LabCorp (LH), a leading independent laboratory, currently trades in 4-star range. "LabCorp's narrow moat is based on its vast national infrastructure, which translates into a considerable scale advantage over smaller regional labs in the independent diagnostic testing industry," writes senior equity analyst Debbie Wang in her latest report. "With 50 primary testing labs and 1,800 patient-service centers across the United States, LabCorp is able to run tests on 470,000 specimens each day at a substantially lower cost than most of the hospitals, doctors' offices, and smaller independent labs that populate the market. LabCorp's ability to accommodate higher throughput and its extensive use of automation affords the firm a much lower cost structure--significantly lower than that of hospitals and smaller independent labs." Wang thinks LabCorp is particularly well positioned to take advantage of longer-term opportunities emerging in the wake of healthcare reform and the focus on cost control, contributing to the company's positive moat trend.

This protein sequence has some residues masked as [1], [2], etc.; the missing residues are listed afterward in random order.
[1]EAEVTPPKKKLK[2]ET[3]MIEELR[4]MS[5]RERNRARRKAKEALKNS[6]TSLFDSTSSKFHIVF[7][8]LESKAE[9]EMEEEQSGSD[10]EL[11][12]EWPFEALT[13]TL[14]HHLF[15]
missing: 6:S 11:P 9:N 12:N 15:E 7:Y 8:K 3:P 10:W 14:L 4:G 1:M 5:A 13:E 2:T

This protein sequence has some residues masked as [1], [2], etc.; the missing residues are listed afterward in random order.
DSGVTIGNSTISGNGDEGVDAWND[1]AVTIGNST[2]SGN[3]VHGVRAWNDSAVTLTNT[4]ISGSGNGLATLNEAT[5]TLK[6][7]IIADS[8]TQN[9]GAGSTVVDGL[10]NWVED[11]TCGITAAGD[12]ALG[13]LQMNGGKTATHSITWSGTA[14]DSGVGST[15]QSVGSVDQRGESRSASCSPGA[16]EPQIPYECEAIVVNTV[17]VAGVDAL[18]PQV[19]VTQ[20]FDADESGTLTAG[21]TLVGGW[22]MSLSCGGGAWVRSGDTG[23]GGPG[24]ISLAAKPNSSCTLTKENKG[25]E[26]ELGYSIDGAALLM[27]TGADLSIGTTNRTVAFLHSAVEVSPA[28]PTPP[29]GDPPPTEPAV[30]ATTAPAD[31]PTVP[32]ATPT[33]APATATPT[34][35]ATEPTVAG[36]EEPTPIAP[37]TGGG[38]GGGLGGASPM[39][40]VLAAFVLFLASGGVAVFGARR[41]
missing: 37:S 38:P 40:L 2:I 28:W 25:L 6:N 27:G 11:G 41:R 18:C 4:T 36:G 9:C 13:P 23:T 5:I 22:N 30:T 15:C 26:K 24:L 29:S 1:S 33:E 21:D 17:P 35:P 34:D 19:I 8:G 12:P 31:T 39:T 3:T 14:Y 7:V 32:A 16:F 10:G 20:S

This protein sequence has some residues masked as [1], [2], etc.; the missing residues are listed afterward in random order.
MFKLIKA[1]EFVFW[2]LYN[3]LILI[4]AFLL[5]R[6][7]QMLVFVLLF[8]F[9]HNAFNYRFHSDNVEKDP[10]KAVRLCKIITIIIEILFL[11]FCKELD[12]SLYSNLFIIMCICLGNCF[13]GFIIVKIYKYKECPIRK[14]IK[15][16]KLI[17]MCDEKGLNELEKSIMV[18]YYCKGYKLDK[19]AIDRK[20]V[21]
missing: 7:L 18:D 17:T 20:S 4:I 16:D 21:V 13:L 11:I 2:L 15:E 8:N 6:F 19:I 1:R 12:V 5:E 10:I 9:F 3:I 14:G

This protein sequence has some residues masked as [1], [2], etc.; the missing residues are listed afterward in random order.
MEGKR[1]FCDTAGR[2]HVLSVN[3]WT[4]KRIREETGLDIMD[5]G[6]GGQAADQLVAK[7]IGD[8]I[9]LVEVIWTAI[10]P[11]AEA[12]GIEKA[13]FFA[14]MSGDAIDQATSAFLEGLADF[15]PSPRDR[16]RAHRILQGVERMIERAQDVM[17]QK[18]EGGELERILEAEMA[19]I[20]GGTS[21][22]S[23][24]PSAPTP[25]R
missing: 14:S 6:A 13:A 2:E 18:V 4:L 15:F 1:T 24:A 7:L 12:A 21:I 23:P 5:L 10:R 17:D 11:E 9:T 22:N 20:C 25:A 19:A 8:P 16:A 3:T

The Morningstar Economic Moat Rating (video)
The Morningstar Fair Value Estimate (video)
The Morningstar Rating for Stocks (video)
What Makes a Moat? (article)
Why Moat Trends Matter (article)
Morningstar Equity Research Methodology (PDF)
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Susan Dziubinski does not own (actual or beneficial) shares in any of the securities mentioned above. Find out about Morningstar’s editorial policies.